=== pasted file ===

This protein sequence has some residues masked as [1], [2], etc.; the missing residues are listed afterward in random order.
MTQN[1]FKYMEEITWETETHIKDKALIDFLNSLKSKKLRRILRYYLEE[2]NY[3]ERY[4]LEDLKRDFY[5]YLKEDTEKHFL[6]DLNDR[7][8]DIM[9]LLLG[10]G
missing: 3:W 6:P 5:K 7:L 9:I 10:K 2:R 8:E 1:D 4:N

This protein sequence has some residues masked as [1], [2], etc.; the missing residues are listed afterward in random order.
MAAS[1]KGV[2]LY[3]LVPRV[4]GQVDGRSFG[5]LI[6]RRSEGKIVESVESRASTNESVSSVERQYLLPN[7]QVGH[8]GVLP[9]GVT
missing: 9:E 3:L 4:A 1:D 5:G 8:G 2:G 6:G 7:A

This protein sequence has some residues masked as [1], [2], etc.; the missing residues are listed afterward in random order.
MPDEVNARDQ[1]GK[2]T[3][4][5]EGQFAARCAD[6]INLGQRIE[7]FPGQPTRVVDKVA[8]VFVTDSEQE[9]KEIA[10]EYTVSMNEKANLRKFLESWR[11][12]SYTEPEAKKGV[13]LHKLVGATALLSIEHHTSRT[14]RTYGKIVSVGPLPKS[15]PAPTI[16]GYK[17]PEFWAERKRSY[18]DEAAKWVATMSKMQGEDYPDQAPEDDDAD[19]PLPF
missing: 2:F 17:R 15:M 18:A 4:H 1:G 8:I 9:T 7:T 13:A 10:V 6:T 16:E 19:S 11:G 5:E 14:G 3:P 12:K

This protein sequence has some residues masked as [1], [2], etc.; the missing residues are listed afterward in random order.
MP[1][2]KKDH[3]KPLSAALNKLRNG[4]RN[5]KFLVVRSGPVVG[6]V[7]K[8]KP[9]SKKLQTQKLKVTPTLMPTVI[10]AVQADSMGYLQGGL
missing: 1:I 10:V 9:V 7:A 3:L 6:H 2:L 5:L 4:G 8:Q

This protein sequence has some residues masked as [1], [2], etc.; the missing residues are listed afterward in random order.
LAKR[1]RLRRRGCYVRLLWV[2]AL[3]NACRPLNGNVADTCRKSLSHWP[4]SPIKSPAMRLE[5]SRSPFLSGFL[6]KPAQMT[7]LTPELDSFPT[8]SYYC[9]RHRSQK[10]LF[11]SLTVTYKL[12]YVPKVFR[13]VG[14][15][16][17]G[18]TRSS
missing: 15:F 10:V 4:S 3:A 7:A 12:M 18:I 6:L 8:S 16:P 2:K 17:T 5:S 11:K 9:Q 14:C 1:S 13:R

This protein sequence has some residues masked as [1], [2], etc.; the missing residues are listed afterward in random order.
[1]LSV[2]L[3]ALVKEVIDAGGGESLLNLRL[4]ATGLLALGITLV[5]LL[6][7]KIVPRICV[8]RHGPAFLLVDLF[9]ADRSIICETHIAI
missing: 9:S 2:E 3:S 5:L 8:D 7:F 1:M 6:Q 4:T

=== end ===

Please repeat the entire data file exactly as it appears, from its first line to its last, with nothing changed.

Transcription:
This protein sequence has some residues masked as [1], [2], etc.; the missing residues are listed afterward in random order.
MTQN[1]FKYMEEITWETETHIKDKALIDFLNSLKSKKLRRILRYYLEE[2]NY[3]ERY[4]LEDLKRDFY[5]YLKEDTEKHFL[6]DLNDR[7][8]DIM[9]LLLG[10]G
missing: 3:W 6:P 5:K 7:L 9:I 10:K 2:R 8:E 1:D 4:N

This protein sequence has some residues masked as [1], [2], etc.; the missing residues are listed afterward in random order.
MAAS[1]KGV[2]LY[3]LVPRV[4]GQVDGRSFG[5]LI[6]RRSEGKIVESVESRASTNESVSSVERQYLLPN[7]QVGH[8]GVLP[9]GVT
missing: 9:E 3:L 4:A 1:D 5:G 8:G 2:G 6:G 7:A

This protein sequence has some residues masked as [1], [2], etc.; the missing residues are listed afterward in random order.
MPDEVNARDQ[1]GK[2]T[3][4][5]EGQFAARCAD[6]INLGQRIE[7]FPGQPTRVVDKVA[8]VFVTDSEQE[9]KEIA[10]EYTVSMNEKANLRKFLESWR[11][12]SYTEPEAKKGV[13]LHKLVGATALLSIEHHTSRT[14]RTYGKIVSVGPLPKS[15]PAPTI[16]GYK[17]PEFWAERKRSY[18]DEAAKWVATMSKMQGEDYPDQAPEDDDAD[19]PLPF
missing: 2:F 17:R 15:M 18:A 4:H 1:G 8:I 9:T 7:T 13:A 10:V 6:T 16:E 19:S 11:G 5:E 14:G 3:P 12:K

This protein sequence has some residues masked as [1], [2], etc.; the missing residues are listed afterward in random order.
MP[1][2]KKDH[3]KPLSAALNKLRNG[4]RN[5]KFLVVRSGPVVG[6]V[7]K[8]KP[9]SKKLQTQKLKVTPTLMPTVI[10]AVQADSMGYLQGGL
missing: 1:I 10:V 9:V 7:A 3:L 6:H 2:L 5:L 4:G 8:Q

This protein sequence has some residues masked as [1], [2], etc.; the missing residues are listed afterward in random order.
LAKR[1]RLRRRGCYVRLLWV[2]AL[3]NACRPLNGNVADTCRKSLSHWP[4]SPIKSPAMRLE[5]SRSPFLSGFL[6]KPAQMT[7]LTPELDSFPT[8]SYYC[9]RHRSQK[10]LF[11]SLTVTYKL[12]YVPKVFR[13]VG[14][15][16][17]G[18]TRSS
missing: 15:F 10:V 4:S 3:A 7:A 12:M 18:I 6:L 8:S 16:P 2:K 17:T 5:S 11:K 9:Q 14:C 1:S 13:R

This protein sequence has some residues masked as [1], [2], etc.; the missing residues are listed afterward in random order.
[1]LSV[2]L[3]ALVKEVIDAGGGESLLNLRL[4]ATGLLALGITLV[5]LL[6][7]KIVPRICV[8]RHGPAFLLVDLF[9]ADRSIICETHIAI
missing: 9:S 2:E 3:S 5:L 8:D 7:F 1:M 6:Q 4:T